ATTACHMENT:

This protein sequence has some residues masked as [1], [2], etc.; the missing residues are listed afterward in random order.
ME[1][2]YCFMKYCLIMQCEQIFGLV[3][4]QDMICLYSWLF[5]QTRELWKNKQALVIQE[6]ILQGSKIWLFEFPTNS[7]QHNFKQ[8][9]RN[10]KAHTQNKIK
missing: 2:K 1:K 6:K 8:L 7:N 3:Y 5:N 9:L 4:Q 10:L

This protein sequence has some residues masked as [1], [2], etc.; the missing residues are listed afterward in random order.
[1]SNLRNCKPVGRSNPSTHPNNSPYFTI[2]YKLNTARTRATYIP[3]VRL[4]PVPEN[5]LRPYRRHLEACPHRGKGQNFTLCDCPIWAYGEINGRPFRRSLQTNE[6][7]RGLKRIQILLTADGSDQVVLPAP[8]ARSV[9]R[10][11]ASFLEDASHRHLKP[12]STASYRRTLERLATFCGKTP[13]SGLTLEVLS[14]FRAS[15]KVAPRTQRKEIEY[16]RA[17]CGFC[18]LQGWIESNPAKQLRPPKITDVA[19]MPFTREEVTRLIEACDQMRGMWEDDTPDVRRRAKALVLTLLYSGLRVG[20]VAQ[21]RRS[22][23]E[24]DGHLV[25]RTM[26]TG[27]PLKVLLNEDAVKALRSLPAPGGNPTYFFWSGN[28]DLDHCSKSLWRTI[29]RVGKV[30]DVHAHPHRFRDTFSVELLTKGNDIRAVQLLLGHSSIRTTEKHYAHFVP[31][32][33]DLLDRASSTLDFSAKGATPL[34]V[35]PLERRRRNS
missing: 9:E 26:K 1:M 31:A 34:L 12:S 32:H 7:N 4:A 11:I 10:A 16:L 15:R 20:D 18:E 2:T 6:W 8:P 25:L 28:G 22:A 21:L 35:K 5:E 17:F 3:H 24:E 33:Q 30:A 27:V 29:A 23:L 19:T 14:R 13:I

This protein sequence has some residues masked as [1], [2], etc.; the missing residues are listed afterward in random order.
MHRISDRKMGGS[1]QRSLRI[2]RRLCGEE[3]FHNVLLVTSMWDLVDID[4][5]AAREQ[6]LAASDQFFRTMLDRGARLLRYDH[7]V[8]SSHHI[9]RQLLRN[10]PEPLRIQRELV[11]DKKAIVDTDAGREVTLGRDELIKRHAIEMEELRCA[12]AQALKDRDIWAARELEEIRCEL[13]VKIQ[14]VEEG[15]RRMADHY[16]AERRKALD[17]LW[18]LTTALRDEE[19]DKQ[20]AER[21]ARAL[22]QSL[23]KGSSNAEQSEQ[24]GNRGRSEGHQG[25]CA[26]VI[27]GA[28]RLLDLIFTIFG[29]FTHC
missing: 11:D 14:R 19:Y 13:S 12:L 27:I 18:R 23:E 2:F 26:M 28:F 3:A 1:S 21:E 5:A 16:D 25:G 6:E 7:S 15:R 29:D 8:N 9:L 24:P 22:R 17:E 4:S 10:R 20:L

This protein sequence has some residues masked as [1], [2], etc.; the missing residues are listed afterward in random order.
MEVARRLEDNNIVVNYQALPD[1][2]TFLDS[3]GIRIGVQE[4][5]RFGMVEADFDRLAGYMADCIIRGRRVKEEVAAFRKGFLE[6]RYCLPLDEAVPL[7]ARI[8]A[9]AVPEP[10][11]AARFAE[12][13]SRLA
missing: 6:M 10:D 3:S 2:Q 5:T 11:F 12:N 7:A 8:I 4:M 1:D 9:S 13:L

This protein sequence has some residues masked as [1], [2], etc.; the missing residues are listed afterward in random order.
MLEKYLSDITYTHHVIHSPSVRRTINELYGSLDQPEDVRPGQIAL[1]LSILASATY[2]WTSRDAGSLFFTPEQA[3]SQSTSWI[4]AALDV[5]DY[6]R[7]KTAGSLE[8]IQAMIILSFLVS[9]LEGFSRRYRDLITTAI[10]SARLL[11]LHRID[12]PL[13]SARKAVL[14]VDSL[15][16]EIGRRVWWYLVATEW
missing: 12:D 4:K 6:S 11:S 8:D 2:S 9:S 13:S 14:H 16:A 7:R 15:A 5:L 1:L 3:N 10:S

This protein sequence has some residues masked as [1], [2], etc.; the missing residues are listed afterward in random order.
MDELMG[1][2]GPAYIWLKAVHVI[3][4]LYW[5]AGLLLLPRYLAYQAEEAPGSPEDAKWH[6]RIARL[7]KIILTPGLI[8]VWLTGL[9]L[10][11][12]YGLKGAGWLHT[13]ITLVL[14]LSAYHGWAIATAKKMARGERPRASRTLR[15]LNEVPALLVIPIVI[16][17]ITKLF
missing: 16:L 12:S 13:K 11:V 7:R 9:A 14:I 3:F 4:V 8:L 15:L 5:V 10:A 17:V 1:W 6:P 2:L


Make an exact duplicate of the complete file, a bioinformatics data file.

This protein sequence has some residues masked as [1], [2], etc.; the missing residues are listed afterward in random order.
ME[1][2]YCFMKYCLIMQCEQIFGLV[3][4]QDMICLYSWLF[5]QTRELWKNKQALVIQE[6]ILQGSKIWLFEFPTNS[7]QHNFKQ[8][9]RN[10]KAHTQNKIK
missing: 2:K 1:K 6:K 8:L 7:N 3:Y 5:N 9:L 4:Q 10:L

This protein sequence has some residues masked as [1], [2], etc.; the missing residues are listed afterward in random order.
[1]SNLRNCKPVGRSNPSTHPNNSPYFTI[2]YKLNTARTRATYIP[3]VRL[4]PVPEN[5]LRPYRRHLEACPHRGKGQNFTLCDCPIWAYGEINGRPFRRSLQTNE[6][7]RGLKRIQILLTADGSDQVVLPAP[8]ARSV[9]R[10][11]ASFLEDASHRHLKP[12]STASYRRTLERLATFCGKTP[13]SGLTLEVLS[14]FRAS[15]KVAPRTQRKEIEY[16]RA[17]CGFC[18]LQGWIESNPAKQLRPPKITDVA[19]MPFTREEVTRLIEACDQMRGMWEDDTPDVRRRAKALVLTLLYSGLRVG[20]VAQ[21]RRS[22][23]E[24]DGHLV[25]RTM[26]TG[27]PLKVLLNEDAVKALRSLPAPGGNPTYFFWSGN[28]DLDHCSKSLWRTI[29]RVGKV[30]DVHAHPHRFRDTFSVELLTKGNDIRAVQLLLGHSSIRTTEKHYAHFVP[31][32][33]DLLDRASSTLDFSAKGATPL[34]V[35]PLERRRRNS
missing: 9:E 26:K 1:M 31:A 34:L 12:S 32:H 7:N 4:A 11:I 10:A 16:L 15:R 20:D 18:E 2:T 6:W 8:P 25:L 28:G 22:A 21:L 35:K 5:E 17:F 3:H 24:E 33:Q 30:A 27:V 29:A 23:L 19:T 14:R 13:I

This protein sequence has some residues masked as [1], [2], etc.; the missing residues are listed afterward in random order.
MHRISDRKMGGS[1]QRSLRI[2]RRLCGEE[3]FHNVLLVTSMWDLVDID[4][5]AAREQ[6]LAASDQFFRTMLDRGARLLRYDH[7]V[8]SSHHI[9]RQLLRN[10]PEPLRIQRELV[11]DKKAIVDTDAGREVTLGRDELIKRHAIEMEELRCA[12]AQALKDRDIWAARELEEIRCEL[13]VKIQ[14]VEEG[15]RRMADHY[16]AERRKALD[17]LW[18]LTTALRDEE[19]DKQ[20]AER[21]ARAL[22]QSL[23]KGSSNAEQSEQ[24]GNRGRSEGHQG[25]CA[26]VI[27]GA[28]RLLDLIFTIFG[29]FTHC
missing: 11:D 14:R 19:Y 13:S 12:L 27:I 18:R 23:E 2:F 26:M 28:F 3:A 1:S 21:E 5:A 16:D 25:G 6:E 7:S 15:R 29:D 8:N 9:L 24:P 22:R 17:E 4:S 10:R 20:L

This protein sequence has some residues masked as [1], [2], etc.; the missing residues are listed afterward in random order.
MEVARRLEDNNIVVNYQALPD[1][2]TFLDS[3]GIRIGVQE[4][5]RFGMVEADFDRLAGYMADCIIRGRRVKEEVAAFRKGFLE[6]RYCLPLDEAVPL[7]ARI[8]A[9]AVPEP[10][11]AARFAE[12][13]SRLA
missing: 6:M 10:D 3:S 2:Q 5:T 11:F 12:N 7:A 8:I 4:M 1:D 9:S 13:L

This protein sequence has some residues masked as [1], [2], etc.; the missing residues are listed afterward in random order.
MLEKYLSDITYTHHVIHSPSVRRTINELYGSLDQPEDVRPGQIAL[1]LSILASATY[2]WTSRDAGSLFFTPEQA[3]SQSTSWI[4]AALDV[5]DY[6]R[7]KTAGSLE[8]IQAMIILSFLVS[9]LEGFSRRYRDLITTAI[10]SARLL[11]LHRID[12]PL[13]SARKAVL[14]VDSL[15][16]EIGRRVWWYLVATEW
missing: 12:D 4:K 6:S 11:S 8:D 2:S 9:S 13:S 14:H 16:A 7:R 15:A 5:L 1:L 3:N 10:S

This protein sequence has some residues masked as [1], [2], etc.; the missing residues are listed afterward in random order.
MDELMG[1][2]GPAYIWLKAVHVI[3][4]LYW[5]AGLLLLPRYLAYQAEEAPGSPEDAKWH[6]RIARL[7]KIILTPGLI[8]VWLTGL[9]L[10][11][12]YGLKGAGWLHT[13]ITLVL[14]LSAYHGWAIATAKKMARGERPRASRTLR[15]LNEVPALLVIPIVI[16][17]ITKLF
missing: 16:L 12:S 13:K 11:V 7:R 9:A 14:I 3:F 4:V 8:L 15:L 5:V 10:A 17:V 1:W 6:P 2:L